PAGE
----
One of the best upgrades a keen amateur cyclist can make is the move to clipless pedals. This slightly misleading name clipless refers to the fact cleats replaced toe clips. Cleats are screwed into the sole of cycling shoes and allow the rider to secure their feet into the pedals without having to use their hands to tighten straps.
What are the different types and uses of cleats?
Before you choose your style of cleat, you’ll need to select an appropriate shoe. Broadly, shoes and cleats are split in two; road and MTB. There are of course a wide array of choices within both. Road shoes are only really appropriate for road riding and for some gravel riders. Off-road riders and the vast majority of commuters will want to select a variant of a MTB shoe which allows for easier walking and better traction from the additional tread that prevents the rider walking on the cleat.
There are far more variations of road cleat than MTB. Since an off-road rider primarily wants to avoid mud-jamming the pedals and will be moving themselves and the bike around a great deal, MTB shoes and cleats are made to accommodate this. The cleats are simple, sturdy metal plates that allow for considerable float when clipped in and are much easier to clip into and out of, even when covered in mud and dirt.
What is cleat ‘float’ and why is it important?
The ‘float’ refers to the amount the cleat will allow a rider’s foot to move from side-to-side. This is measured in degrees. The level of float needed will depend on rider mobility and is vital to injury prevention. A standard comfortable level of float is around 4-6 degrees, which is appropriate for most riders.
Road riders on the other hand will be focused on power transfer and comfort for long periods of repetitive motion. To achieve this, most road pedals use a wider single-sided platform to clip into and cleat options for various levels of float depending on rider mobility. Whilst some racers especially sprinters choose 0 degrees of float, this can cause knee pain or other injuries for riders without the experience and mobility necessary.
Whilst cleat manufacturers Look, Shimano and Time all use similar mechanisms with separate cleats for varying float, Speedplay is the notable exception as they produce the only double-sided road pedal that allows you to adjust the level of play, so it is much more versatile. These are popular amongst professionals as well as amateur riders who struggle with injuries or knee pain. For most riders, it is wise to prioritise comfort over potential speed gains from lower levels of float. Most professionals use standard float cleats the same as amateurs. For riders with Speedplay, you can rest easy knowing you can adjust this at will!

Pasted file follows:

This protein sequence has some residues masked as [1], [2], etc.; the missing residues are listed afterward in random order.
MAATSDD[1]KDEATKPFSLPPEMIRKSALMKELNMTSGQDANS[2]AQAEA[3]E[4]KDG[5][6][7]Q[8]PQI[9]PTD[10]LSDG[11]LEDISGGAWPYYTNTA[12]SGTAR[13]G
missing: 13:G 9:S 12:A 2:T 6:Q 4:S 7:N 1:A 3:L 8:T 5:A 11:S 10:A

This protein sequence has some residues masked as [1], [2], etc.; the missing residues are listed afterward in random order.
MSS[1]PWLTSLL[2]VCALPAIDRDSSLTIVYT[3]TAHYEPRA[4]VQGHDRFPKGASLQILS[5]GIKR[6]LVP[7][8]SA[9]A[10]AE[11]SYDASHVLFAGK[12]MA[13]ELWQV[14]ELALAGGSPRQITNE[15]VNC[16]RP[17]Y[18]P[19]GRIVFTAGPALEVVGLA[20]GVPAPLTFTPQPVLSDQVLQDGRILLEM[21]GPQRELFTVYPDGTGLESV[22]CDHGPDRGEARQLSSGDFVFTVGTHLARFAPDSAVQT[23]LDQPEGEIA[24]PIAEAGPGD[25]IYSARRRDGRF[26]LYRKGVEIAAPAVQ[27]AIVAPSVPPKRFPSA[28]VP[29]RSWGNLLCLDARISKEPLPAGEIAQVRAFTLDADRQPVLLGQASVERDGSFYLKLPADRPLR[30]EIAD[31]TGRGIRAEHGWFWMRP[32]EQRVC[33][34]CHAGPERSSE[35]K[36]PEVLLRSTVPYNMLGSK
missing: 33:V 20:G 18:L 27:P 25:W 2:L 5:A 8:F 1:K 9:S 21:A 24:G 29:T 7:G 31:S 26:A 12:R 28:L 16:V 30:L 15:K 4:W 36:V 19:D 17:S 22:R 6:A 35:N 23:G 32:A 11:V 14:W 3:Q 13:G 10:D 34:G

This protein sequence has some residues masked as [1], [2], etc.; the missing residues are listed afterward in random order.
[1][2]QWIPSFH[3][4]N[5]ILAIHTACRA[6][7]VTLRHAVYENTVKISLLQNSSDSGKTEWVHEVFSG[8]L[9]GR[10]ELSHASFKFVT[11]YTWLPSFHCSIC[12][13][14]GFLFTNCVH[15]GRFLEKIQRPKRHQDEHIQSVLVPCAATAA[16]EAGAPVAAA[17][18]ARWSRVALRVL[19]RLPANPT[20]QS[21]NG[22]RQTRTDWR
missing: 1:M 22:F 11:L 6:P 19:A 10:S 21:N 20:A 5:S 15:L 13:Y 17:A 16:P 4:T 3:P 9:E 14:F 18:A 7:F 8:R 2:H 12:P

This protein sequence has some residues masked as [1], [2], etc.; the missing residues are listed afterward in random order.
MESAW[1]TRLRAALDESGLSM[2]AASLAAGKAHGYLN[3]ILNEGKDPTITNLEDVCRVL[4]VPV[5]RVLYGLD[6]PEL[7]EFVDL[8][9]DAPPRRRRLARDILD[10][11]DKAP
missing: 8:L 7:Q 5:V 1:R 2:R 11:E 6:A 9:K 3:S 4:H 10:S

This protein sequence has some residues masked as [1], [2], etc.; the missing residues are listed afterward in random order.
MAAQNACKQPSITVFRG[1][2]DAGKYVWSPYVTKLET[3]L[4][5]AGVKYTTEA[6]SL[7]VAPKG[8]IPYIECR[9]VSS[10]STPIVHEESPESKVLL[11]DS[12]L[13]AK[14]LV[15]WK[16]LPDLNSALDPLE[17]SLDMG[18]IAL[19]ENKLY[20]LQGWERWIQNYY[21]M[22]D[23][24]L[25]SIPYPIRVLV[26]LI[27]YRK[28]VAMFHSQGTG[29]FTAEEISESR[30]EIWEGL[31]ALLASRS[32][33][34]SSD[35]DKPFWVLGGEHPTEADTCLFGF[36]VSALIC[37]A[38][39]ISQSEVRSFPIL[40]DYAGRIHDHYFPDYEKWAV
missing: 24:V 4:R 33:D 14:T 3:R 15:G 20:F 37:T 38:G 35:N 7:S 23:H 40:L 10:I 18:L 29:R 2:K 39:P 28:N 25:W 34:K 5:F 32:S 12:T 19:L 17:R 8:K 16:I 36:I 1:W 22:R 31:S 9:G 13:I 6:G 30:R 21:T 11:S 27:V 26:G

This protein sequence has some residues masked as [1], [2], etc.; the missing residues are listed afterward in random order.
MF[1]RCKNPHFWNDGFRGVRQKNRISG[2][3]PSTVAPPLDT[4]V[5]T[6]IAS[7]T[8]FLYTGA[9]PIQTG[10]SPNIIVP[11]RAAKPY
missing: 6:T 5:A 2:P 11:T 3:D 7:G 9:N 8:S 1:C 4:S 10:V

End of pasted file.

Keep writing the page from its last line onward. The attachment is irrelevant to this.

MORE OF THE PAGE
Beyond selecting an appropriate level of float, clipless pedals will allow you to adjust the spring tension. This equates to the pressure required to engage and release the cleat into the pedal. More experienced riders will increase this tension to ensure their feet don’t spring out during a high intensity effort. To adjust spring tension, both road and MTB pedals will require an Allen key at the rear of the pedal. There will be a + and – sign to indicate the direction to turn to increase or decrease spring tension. There is currently no function on Speedplay pedals to adjust the spring tension.
How to maintain and clean your cleats
The most crucial point in maintaining your cleats is appropriately fitting them. Whether you’re fitting cleats for the first time or replacing old ones, clean the sole of the shoe and inspect the threads for damage or debris. Prime your threads with grease so that the bolts fit smoothly and do not seize. Fit the washers if supplied into the cleat before screwing the cleat onto the shoe. Tighten firmly but not too tight as you may want to make some adjustments to the position before securing them fully.
It’s vital for comfort and injury prevention to fit these in line with the guidance markers on the sole of the shoe and ideally have a professional bike fitter measure you for this. Once you know the position that is right for you, it’s a good idea to mark the cleat position on your shoe to make replacing them quick and easy.
When do you need to replace your cleats?
Once you have fitted your cleats correctly, maintenance is minimal. Make sure to clean your cleats and pedals of any mud or debris and keep an eye on the wear indicators. Most road cleats have a different coloured plastic on the contact points with the ground. Once these get close to wearing away, it’s time to replace your cleats. Don’t wait for this plastic to wear away entirely as worn cleats can release unpredictably or worse still, you’ll risk snapping the cleat entirely.
London based bike repair company, havebike offers riders across the South East collect and return repairs and servicing. Their mechanics gave us their expert advice on how to look after your bike’s chain. To book your bike in for a repair or service, visit www.havebike.co.uk
Top image by Simon Connellan, Unsplash